In recent years, however, after hard work by the independent media and medical marijuana advocates, more and more people have started to realize the massive health benefits of marijuana – benefits which have been withheld from them unnecessarily for decades.
One state after the other has legalized the use of cannabis for medicinal purposes in the past couple of years, and as a result, a large number of legal cannabis farms have started to spring up across the country.
But now, these farmers’ livelihoods could be at stake, as Mexico has announced plans to legalize adult marijuana use by the end of this month. Experts warn that this could result in a flood of legal weed entering the U.S., causing local prices to plummet and putting American marijuana farmers out of business. (Related: Move aside tobacco, Kentucky farmers are making the switch to hemp.)
The growth and distribution of cannabis has boomed so quickly in the United States that annual sales are predicted to reach $23.4 billion by 2022. (Related: Instead of paying farmers subsidies to grow unprofitable crops, wouldn’t it make more sense to legalize hemp agriculture and unleash billions in profit potential?)
This is good news for those who fought long and hard to have legal access to the amazing health benefits of marijuana. It is also good news for those who have spent large sums of money establishing farms to grow this precious commodity.
But if Americans can access marijuana more cheaply from across the border it is likely that they will jump at the opportunity to do so. With this in mind, many local farmers are very concerned about Mexico’s plans to legalize marijuana growth and distribution in the next few weeks.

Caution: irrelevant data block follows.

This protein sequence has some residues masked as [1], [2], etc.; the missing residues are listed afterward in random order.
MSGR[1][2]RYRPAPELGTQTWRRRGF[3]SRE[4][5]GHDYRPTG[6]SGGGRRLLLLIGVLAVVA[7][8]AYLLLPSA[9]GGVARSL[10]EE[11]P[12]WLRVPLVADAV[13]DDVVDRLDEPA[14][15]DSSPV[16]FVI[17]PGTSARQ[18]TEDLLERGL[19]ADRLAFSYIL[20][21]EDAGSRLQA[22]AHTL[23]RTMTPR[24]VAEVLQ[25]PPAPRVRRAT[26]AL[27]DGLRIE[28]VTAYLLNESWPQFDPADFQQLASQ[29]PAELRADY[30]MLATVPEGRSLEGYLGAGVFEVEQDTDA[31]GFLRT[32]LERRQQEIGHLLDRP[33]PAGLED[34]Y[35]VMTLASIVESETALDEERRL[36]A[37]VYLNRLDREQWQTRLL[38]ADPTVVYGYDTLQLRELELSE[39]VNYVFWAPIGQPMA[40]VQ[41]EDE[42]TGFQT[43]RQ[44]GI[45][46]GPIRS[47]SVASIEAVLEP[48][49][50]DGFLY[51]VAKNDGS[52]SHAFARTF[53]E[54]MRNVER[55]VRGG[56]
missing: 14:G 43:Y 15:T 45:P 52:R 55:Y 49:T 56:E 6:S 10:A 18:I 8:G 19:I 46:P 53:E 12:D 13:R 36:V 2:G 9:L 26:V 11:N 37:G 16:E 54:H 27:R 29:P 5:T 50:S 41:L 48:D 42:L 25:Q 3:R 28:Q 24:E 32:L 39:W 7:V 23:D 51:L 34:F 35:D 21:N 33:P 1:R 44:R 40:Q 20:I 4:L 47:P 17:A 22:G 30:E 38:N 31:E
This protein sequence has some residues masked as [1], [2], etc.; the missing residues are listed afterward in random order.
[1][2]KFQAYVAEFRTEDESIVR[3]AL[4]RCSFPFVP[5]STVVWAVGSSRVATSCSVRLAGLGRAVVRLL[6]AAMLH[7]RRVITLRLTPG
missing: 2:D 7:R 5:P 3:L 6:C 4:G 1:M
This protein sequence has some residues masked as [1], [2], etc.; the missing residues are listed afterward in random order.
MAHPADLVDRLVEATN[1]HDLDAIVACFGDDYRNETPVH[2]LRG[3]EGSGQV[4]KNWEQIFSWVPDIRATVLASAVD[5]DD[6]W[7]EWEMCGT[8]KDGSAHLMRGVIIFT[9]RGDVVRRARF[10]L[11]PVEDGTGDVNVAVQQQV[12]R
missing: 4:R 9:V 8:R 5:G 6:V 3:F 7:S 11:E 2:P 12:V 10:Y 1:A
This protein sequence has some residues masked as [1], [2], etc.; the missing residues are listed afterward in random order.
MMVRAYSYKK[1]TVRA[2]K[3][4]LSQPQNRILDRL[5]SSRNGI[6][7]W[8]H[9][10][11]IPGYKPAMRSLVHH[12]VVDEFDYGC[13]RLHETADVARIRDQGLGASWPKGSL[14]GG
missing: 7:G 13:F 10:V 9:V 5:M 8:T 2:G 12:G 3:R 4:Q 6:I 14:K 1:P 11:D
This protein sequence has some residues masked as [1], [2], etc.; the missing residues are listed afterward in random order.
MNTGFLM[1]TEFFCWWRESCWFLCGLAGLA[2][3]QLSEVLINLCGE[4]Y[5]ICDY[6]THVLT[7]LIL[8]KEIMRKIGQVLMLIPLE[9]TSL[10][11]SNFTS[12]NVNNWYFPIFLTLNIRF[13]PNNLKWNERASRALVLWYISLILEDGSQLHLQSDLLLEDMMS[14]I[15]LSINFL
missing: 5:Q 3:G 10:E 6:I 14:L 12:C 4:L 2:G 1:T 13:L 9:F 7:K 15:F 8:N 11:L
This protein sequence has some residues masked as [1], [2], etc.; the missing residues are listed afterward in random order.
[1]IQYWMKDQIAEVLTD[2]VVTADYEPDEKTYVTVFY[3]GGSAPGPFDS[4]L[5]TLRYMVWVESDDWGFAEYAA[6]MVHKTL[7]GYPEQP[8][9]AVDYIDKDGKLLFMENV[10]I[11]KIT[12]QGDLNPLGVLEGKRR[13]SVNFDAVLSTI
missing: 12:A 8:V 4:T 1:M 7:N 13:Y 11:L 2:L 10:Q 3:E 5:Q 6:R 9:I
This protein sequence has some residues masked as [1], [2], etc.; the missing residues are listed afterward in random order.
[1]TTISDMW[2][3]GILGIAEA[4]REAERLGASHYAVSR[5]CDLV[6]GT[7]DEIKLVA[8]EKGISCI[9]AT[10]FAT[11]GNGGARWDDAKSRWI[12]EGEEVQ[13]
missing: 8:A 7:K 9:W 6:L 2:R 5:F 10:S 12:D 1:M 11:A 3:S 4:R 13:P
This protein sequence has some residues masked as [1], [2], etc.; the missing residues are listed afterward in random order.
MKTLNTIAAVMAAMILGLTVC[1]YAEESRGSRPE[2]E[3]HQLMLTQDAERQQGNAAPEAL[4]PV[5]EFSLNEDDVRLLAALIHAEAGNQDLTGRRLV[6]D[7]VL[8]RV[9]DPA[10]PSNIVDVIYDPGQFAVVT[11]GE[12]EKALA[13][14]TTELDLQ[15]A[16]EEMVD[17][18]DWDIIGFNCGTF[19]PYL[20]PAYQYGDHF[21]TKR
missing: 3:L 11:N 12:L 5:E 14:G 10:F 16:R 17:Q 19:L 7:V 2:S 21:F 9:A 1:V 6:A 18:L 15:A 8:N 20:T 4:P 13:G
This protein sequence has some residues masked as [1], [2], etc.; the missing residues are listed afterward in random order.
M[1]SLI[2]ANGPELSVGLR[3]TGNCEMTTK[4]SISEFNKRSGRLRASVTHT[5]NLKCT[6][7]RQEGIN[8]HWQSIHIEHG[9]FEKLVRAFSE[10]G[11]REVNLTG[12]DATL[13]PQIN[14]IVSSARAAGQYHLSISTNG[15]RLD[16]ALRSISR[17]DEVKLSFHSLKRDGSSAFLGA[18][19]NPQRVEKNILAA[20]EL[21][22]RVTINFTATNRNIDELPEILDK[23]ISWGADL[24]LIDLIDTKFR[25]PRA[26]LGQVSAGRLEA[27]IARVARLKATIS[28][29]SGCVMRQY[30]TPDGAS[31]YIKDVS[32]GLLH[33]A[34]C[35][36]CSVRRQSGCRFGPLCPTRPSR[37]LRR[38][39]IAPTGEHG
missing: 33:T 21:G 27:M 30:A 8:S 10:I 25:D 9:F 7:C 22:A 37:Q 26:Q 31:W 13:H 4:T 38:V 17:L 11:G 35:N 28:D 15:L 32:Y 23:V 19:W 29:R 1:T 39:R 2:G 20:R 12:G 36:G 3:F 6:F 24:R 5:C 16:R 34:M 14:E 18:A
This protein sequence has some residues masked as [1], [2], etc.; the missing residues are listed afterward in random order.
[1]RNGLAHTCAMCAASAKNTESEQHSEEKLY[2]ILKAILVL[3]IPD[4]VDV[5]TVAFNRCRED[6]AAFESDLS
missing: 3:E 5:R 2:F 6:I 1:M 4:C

As reported by Marijuana Moment, the Senate Leader of Mexico’s MORENA party, Senator Ricardo Monreal, has announced that a reform bill legalizing marijuana use by adults will likely be approved by the end of October.
Marijuana Moment reported:
That would mean that lawmakers are expecting to meet a Supreme Court deadline to end federal cannabis prohibition. Last year, the court ruled that the country’s ban on personal possession, use and cultivation of marijuana was unconstitutional and said the government must formally legalize those activities by October. Many key lawmakers have said the country should go even further by legally regulating cannabis sales and production as well.
The Senate held a series of events in recent weeks meant to solicit public input on legalization proposals and hear from experts on the issue in order to inform their bill. During one panel, a former White House drug czar spoke about the need for “robust regulations” in a legal cannabis market.
While some government officials have pushed for government control of the marijuana market to prevent large companies from monopolizing the industry, others have expressed opposition to such state control.
Irrespective of how the new law is implemented, however, a large amount of cannabis being legally produced across the border is likely to start making its way stateside within a short period of time.
And that could mean big problems for local farmers.
Learn more about the health benefits of marijuana at CBDs.news.
Sources for this article include: